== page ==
To achieve these objectives the genomic DNA extraction, barcoding and phylogeny analysis were done. The collected samples were identified using conventional taxonomic method. The genomic DNA from the identified insects was isolated.
The partial coding region of mitochondrial cytochrome oxidase subunit I (COI) gene of each organism was amplified separately using different sets of forward and reverse primers. The PCR amplifications were visualized on 2.0% agarose gel using ethidium bromide staining (Fig. 71), and the images were captured using a gel documentation system. The PCR products were then column purified using GeneJET PCR purification kit (Fermentas Life Sciences) as per manufacturer’s instruction and sequenced from both ends using Sanger’s sequencing (ABI 3730XL automated sequencer) method at SciGenome Laboratories Ltd. The forward and reverse sequences were assembled using ClustralW. After removing the forward and reverse primer sequences the consensus was taken for analysis. The final sequence was searched for its sequence similarity using BLAST programme of NCBI. The phylogenetic analysis was done using MEGA6 software.
The present study using the mitochondrial COI gene of the ten species revealed the molecular phylogeny of the species of hoppers the pest of paddy.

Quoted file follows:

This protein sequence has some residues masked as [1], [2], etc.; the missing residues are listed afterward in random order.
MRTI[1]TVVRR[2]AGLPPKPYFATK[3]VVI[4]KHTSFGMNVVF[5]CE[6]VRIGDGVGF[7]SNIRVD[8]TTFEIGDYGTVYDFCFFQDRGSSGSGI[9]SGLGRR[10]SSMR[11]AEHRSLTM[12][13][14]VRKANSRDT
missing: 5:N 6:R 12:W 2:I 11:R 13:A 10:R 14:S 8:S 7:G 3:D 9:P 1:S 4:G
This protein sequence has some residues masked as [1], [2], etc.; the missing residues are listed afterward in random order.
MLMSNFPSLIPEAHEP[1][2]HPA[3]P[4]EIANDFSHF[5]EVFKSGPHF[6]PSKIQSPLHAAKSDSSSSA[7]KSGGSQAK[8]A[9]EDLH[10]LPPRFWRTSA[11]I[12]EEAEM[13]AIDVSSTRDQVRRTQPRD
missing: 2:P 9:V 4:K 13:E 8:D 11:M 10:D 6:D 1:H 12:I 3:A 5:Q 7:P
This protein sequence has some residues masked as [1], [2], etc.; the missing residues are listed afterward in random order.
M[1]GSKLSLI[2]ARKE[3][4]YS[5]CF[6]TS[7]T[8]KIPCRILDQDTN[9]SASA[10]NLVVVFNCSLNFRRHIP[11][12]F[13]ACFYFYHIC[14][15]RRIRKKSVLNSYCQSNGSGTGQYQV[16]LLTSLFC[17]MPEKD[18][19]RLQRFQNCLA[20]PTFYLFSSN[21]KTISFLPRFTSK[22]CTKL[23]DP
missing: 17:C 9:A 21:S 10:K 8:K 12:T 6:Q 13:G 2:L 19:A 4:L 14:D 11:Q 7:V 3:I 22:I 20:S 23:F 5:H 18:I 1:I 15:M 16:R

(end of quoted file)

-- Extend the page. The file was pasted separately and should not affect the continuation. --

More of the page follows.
In the species N. lugens the species within India showed variation in the composition of nucleotide. The species (GenBank accession KJ796483) isolated from Kerala differs from that of the species isolated from Karnataka (KC858992) and China (AB572318, KC476395 and KC476394).
In the species C. spectra the intra species evolutionary divergence calculated shows 1% divergence with C. spectra isolated from Australia. There is no intra species peptide divergence between C. spectra (GenBank accession KJ186109) isolated from Kerala and that from Australia region. This peptide similarity of the species of the two fauna indicates their common origin from Gondwana land.
The N. virescens, N. malayanus and N. nigropictus isolated from Kerala (GenBank accession LM994675; LN606698; KM216270) yielded a product of 647 bp, 313 bp and 559 bp respectively (Fig. 71). The NCBI BLAST tool revealed that the species N. virescens shows 93% nucleotide identities with N. virescens (Sequence ID: BIPR006-1), whereas N. malayanus shows 91% identities with N. virescens (Sequence ID: HM160144.1), and N. nigropictus isolates from Kerala shows 89% identities with that of N. virescens ( Sequence ID. HM160144.1). This inter and intra species divergences may be due to the geographical isolation of these species.
Fig. 71. Gel electropherogram indicating PCR amplified product of 10 hopper species isolated, visualised by ethidium bromide staining. Markings (a). L indicates molecular marker with sizes indicated on the left. (b) S1 - S10 indicates 10 species of hoppers.
It is interesting to note that the reference sequences from the BLAST analysis are those from temperate zones and high altitude, which are from China and India. The BLAST result revealed that there is no 100% similarities in both BLASTn and BLASTp. This revealed that the resultant sequences of N. virescens, N. nigropictus and N. malayanus are novel.